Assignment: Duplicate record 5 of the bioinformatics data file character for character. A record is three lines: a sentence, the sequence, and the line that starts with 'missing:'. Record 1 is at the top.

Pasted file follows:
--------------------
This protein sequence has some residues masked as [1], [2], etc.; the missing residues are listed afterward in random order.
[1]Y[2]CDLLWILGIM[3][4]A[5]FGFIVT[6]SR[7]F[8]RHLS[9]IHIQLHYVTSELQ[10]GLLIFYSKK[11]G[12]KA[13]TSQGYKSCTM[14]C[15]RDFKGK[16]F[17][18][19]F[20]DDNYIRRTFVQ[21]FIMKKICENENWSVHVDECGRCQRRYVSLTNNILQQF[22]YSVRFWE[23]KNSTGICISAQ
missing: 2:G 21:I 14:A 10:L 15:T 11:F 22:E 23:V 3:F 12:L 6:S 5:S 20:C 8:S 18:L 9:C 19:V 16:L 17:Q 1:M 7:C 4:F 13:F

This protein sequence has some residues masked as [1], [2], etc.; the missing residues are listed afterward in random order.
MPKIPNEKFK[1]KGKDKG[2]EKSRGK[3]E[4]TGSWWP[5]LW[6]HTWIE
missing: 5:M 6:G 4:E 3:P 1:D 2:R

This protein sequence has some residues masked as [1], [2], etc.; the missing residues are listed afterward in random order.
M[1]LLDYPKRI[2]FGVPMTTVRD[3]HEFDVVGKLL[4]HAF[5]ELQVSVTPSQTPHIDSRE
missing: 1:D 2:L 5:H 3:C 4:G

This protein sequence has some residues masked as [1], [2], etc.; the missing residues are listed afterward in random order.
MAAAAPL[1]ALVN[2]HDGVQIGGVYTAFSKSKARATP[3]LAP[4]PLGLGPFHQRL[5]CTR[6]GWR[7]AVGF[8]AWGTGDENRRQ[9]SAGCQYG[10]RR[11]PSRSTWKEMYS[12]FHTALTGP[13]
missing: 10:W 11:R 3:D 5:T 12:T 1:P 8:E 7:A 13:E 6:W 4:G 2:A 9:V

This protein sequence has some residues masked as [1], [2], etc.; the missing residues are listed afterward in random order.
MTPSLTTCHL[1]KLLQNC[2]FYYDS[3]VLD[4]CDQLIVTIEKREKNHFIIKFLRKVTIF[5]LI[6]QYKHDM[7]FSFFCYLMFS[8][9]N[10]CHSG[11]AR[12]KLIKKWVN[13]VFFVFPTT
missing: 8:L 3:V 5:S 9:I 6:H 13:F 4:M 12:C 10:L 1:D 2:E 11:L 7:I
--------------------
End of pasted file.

This protein sequence has some residues masked as [1], [2], etc.; the missing residues are listed afterward in random order.
MTPSLTTCHL[1]KLLQNC[2]FYYDS[3]VLD[4]CDQLIVTIEKREKNHFIIKFLRKVTIF[5]LI[6]QYKHDM[7]FSFFCYLMFS[8][9]N[10]CHSG[11]AR[12]KLIKKWVN[13]VFFVFPTT
missing: 8:L 3:V 5:S 9:I 6:H 13:F 4:M 12:C 10:L 1:D 2:E 11:L 7:I